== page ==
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Bigger, Bolder, Better

Early-stage investing in the UK has seen larger amounts going to fewer companies – but is this a supply or demand issue?

Henry Whorwood portrait June 2019 Corporate FinancierInvestment in early-stage UK companies has been growing. Of course, there is quarterly volatility, but the average investment into UK high-growth firms has been increasing since 2013. During the first quarter of 2019, the median deal size of £1.5m was the highest ever level. Back in 2014, it hit a low of £0.48m. And in Q1 2019, the proportion of investments below £0.5m hit a low. There has been a significant change in the overall market. Is this increase driven by an increased supply of investment, or the greater needs of high-growth companies? Do larger capital injections de-risk investments to a greater extent?

Before the lows of 2014, median deal sizes were higher during another risk-averse period for investors. The reality is probably a mix of all of these factors. Companies looking for crowdfunding declare the amount of investment they want at the start of any round. From 2015 to 2018, the average amount sought through Crowdcube, for instance, increased by 28%. Of the successful fundraising companies, 61% received more investment than requested.

In 2018, £356m was raised through 368 crowdfundings. Anecdotally, investors offering businesses more than they were looking for has not been limited to crowdfunded companies. Many entrepreneurs have found themselves being offered up to 50% more than initially sought from angels or venture capitalists. The flipside is that although deal sizes have been climbing, the number of deals has fallen. The drop has been greatest at seed stage. It is mostly angel investing that has been declining. Of all the investors supporting UK early-stage businesses, angels are probably most nimble – they can adjust investment activity in response to any current macroeconomic uncertainty.

The median size of deals with one or more angel networks participating in them reached record levels during Q1 2019. But do larger deals decrease risk? There’s a complicated relationship between risk, diversification, and investment size. A fund with £10m to disburse could invest £1m in 10 businesses, £2m in five, or as much as is required in each of the good companies it can find. The third option is pragmatic, but the fund could end up with, say, two investments and very little diversification of risk. If only one in 10 companies has a ‘home-run’ exit, the first option certainly looks preferable. But there is certainly more work and cost in executing that strategy.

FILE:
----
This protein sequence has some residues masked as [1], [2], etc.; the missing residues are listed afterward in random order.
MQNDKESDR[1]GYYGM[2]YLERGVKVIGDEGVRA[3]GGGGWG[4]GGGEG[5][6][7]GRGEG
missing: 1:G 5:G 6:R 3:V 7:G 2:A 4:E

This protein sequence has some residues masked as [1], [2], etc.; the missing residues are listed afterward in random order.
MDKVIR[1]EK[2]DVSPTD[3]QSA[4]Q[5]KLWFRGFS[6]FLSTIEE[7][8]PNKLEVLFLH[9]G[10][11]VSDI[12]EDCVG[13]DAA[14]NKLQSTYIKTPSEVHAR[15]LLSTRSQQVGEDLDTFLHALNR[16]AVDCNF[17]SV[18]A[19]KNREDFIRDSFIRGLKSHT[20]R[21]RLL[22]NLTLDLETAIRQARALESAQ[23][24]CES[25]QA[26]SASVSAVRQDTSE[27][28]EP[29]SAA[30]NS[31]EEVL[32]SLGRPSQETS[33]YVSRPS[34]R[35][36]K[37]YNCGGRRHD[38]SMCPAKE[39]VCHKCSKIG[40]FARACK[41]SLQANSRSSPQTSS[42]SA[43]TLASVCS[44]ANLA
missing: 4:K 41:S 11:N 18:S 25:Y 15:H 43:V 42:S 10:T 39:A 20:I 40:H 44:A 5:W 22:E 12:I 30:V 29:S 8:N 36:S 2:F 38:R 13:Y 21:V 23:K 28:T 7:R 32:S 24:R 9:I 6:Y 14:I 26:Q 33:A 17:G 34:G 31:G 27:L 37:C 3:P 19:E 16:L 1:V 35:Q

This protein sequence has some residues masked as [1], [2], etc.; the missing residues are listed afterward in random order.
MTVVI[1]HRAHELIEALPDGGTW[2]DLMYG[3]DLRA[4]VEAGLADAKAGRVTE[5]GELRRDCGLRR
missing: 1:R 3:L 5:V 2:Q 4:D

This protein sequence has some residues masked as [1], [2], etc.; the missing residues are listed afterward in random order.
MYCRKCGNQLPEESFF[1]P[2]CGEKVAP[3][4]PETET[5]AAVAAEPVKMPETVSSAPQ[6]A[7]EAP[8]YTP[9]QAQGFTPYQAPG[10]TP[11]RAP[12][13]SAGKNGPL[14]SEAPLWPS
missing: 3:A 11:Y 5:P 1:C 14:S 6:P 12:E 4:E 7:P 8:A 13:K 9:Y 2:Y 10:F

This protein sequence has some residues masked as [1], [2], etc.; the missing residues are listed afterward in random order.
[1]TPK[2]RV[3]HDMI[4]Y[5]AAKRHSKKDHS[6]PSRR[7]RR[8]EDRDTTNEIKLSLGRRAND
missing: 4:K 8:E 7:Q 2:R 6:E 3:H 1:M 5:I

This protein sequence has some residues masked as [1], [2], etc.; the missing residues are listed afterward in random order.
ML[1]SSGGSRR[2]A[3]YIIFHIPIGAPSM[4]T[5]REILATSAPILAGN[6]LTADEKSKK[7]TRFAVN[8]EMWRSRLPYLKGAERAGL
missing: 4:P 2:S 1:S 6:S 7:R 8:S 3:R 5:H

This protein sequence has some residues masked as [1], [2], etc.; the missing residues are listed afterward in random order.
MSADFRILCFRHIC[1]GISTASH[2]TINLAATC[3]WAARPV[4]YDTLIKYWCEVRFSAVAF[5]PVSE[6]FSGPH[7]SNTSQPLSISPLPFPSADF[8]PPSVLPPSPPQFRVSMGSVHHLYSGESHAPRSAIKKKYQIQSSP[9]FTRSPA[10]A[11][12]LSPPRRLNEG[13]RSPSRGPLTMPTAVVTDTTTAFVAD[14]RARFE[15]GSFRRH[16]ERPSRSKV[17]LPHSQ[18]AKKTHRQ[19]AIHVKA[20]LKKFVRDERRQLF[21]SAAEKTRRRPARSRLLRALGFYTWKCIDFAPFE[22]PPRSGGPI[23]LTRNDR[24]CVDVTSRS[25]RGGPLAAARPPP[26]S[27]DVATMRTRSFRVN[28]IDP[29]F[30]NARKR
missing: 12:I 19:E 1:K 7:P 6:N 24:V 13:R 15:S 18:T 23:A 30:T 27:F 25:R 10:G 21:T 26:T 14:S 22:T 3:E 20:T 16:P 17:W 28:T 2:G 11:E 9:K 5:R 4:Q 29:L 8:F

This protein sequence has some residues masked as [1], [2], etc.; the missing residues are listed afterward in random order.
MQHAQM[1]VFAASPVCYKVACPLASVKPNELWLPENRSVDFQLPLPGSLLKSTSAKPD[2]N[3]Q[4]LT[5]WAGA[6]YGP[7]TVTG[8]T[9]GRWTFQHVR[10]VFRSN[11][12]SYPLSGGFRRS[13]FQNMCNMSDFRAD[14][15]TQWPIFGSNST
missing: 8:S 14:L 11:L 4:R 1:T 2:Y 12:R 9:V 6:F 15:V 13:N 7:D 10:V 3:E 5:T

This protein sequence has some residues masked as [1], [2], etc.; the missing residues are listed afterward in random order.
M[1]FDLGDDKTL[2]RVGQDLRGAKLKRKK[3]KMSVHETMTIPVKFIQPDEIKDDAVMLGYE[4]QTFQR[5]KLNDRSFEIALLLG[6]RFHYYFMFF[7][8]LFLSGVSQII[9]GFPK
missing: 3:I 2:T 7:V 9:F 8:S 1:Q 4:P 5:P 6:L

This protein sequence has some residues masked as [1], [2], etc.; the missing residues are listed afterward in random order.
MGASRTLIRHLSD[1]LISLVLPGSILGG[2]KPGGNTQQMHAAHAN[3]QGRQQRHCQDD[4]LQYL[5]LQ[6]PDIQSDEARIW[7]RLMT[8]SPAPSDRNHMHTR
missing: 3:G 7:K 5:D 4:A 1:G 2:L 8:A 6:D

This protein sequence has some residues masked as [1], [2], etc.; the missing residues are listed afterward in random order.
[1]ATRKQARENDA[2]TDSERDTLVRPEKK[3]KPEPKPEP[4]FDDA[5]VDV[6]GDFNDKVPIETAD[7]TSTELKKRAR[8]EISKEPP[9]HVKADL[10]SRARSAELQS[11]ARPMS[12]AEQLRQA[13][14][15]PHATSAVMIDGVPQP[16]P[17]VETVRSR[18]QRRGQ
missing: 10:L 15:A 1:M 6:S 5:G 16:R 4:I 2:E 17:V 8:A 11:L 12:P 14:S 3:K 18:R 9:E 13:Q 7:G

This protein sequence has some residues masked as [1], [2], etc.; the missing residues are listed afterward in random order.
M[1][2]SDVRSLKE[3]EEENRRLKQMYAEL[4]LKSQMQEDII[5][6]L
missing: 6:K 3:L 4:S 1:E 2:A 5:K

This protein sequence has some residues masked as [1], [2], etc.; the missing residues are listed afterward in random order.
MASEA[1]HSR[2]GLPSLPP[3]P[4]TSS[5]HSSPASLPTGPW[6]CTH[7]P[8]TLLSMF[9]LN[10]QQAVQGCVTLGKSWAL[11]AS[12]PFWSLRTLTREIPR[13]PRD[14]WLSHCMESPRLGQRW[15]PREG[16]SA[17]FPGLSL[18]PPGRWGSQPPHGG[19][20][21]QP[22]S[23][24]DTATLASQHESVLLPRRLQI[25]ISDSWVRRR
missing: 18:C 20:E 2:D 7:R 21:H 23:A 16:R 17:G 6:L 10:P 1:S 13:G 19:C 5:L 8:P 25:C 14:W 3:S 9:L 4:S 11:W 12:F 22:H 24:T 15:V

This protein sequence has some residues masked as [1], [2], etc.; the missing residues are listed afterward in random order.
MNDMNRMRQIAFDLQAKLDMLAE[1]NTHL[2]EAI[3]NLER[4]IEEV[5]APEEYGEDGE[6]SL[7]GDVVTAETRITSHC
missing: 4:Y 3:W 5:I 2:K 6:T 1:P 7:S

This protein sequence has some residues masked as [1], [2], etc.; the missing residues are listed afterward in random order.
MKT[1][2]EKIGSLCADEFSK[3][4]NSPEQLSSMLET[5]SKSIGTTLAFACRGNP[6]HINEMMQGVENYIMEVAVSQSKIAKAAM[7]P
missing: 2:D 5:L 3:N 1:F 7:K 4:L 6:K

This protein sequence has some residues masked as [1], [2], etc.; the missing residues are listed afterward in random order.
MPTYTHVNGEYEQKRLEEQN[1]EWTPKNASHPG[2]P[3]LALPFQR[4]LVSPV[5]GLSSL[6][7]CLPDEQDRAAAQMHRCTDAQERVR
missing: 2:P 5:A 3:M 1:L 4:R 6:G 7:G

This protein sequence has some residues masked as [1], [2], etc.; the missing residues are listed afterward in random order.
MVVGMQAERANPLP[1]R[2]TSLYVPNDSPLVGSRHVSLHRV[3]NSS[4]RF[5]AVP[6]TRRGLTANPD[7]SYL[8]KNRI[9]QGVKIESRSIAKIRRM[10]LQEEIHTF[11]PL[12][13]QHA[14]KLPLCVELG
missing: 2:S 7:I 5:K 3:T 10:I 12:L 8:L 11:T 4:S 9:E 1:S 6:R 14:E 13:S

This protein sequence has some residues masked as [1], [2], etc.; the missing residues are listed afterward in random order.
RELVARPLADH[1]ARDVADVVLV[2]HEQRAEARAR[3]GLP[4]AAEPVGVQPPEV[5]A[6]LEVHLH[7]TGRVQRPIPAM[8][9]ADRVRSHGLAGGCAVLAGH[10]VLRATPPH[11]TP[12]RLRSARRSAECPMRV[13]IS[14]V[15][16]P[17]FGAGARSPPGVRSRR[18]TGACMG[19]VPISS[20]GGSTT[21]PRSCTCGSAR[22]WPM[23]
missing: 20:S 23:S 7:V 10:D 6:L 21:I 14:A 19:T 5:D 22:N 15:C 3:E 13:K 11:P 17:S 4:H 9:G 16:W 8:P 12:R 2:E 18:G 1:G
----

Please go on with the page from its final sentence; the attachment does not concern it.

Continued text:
All of thisis a tremendous simplification of the investment process and a fund’s investment strategy, but any investor with limited funds investing in high-risk early-stage businesses must ask themselves the same questions. In 2018, £172m was raised from 154 angel network fundraisings. If funds and angels are doing fewer, larger deals, is it because they want to mitigate economic risk? Or is it just because they’re seeing fewer companies they want to invest in?

In the current climate, it would be understandable for an investor to offer more money to an entrepreneur to give them the best possible platform for mitigating Brexit. And for individual investors there is the incentive to commit certain amounts of money, namely £100,000 or £1m, in a given tax year, dictated respectively by the Seed Enterprise Investment Scheme and the Enterprise Investment Scheme tax relief limits. So, for instance, if only one investible company surfaces in a given year, an investor might offer the full £1m so that they can claim the full £300,000 tax relief.

So what are companies doing with this extra cash? While some are hiring, many are struggling to find enough talent to meet their needs. But what if a company holds on to a proportion of the investment it has received as some kind of buffer or safety net? This could well mean a subsequent dip in the number of future fundraisings – more money now could mean less needed later. We are in uncharted territory. Early-stage megadeals, where more than £50m was raised, peaked in 2017. Will those companies return for bigger rounds –and bigger fees for advisers? Or will we see more deals between £1m and £10m?

About the author

Henry Whorwood is head of research and consultancy at Beauhurst, which publishes data and analysis of investment in the UK’s high-growth companies.